* * * * * *
(3) all harm that resulted from the acts and omissions specified in [subsection 1] ....
(Emphasis added.) Here, the Chevy Blazer was stolen ("taken") to help the robbers avoid detection and apprehension. Thus, the value of that car was squarely within the Guidelines' concept of robbery loss, as the First Circuit held in United States v. Cruz-Santiago, 12 F.3d 1, 2-3 (1st Cir.1993) (value of stolen getaway car included even if robbers did not intend a permanent taking), cert. denied, 511 U.S. 1092, 114 S.Ct. 1853, 128 L.Ed.2d 477 (1994).
Powell argues that, viewed in context, a robbery loss calculation should include only the loss attributable to the robbery itself. But the relevant conduct commentary states that § 1B1.3(a) applies "in the absence of more explicit instructions in the context of a specific guideline." U.S.S.G. § 1B1.3, comment. (backg'd). There are no explicit instructions in § 2B3.1, the robbery guideline. Like the First Circuit, we conclude that the value of a car taken by robbers for the purpose of their getaway may be included in calculating loss under § 2B3.1(b)(7). In this case, the value of the getaway car and the money taken from the bank total $12,367, enough to justify the one-level increase under § 2B3.1(b)(7)(B). Thus, we need not consider whether the damage done to the van during the course of Powell's attempted escape should be included in the calculation of "property taken, damaged, or destroyed."
2. The Double Counting Issue. Powell argues the district court engaged in impermissible double counting when it imposed a reckless endangering enhancement after including the damage to property during his escape in calculating loss. This contention is without merit. First, it is factually inaccurate — the value of the getaway car was included in the loss calculation because it was property "taken," regardless of whether the robbers recklessly endangered others or damaged other property during their escape. Enhancements for theft of a getaway car and for endangering others during the getaway punish different conduct and different harms, so there was no double counting. See United States v. Hipenbecker, 115 F.3d 581, 583 (8th Cir.1997).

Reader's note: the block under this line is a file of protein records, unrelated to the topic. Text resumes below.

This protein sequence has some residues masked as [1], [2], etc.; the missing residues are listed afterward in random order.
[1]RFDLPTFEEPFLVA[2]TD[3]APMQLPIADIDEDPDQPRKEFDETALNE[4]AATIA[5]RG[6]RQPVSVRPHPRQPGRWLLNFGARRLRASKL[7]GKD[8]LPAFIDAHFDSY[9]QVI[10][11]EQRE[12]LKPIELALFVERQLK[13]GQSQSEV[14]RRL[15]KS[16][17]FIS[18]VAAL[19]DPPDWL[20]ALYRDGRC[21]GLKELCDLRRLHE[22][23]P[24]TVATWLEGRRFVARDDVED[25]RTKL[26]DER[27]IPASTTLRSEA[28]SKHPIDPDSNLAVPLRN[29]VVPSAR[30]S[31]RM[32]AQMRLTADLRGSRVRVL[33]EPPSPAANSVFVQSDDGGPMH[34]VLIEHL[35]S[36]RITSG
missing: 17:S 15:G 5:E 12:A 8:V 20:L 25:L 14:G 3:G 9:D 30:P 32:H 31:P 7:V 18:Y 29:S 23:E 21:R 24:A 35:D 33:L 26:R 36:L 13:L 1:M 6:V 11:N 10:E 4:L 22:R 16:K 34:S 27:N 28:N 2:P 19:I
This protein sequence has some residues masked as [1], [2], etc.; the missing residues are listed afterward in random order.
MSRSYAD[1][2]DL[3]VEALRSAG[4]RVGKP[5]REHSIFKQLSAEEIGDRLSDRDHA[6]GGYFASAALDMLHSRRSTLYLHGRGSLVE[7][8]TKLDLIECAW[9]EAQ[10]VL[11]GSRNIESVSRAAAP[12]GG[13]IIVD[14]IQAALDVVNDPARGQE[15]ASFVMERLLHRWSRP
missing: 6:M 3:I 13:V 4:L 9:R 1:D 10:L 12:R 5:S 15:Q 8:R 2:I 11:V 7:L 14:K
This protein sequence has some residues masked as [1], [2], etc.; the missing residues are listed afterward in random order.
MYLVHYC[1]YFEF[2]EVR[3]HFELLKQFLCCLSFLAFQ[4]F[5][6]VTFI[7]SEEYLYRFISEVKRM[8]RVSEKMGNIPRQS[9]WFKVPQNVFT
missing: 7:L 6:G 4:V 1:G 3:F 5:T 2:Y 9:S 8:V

Second, while the same reckless conduct damaged property (the van) and endangered other persons during the escape, the Guidelines deal explicitly with this potential double counting situation:
Do not apply this [reckless endangering] enhancement where the offense guideline in Chapter Two, or another adjustment in Chapter Three, results in an equivalent or greater increase in offense level solely on the basis of the same conduct.
U.S.S.G. § 3C1.2, comment. (n.1). Here, including the property damage to the van in calculating loss increased the robbery offense level by one, which is less than the two-level increase for reckless endangering. We are bound by the Guidelines' explicit resolution of this question. See United States v. Baker, 200 F.3d 558, 562-63 (8th Cir.2000); United States v. Baker, 82 F.3d 273, 277-78 (8th Cir.), cert. denied, 519 U.S. 1020, 117 S.Ct. 538, 136 L.Ed.2d 423 (1996).
The judgment of the district court is affirmed.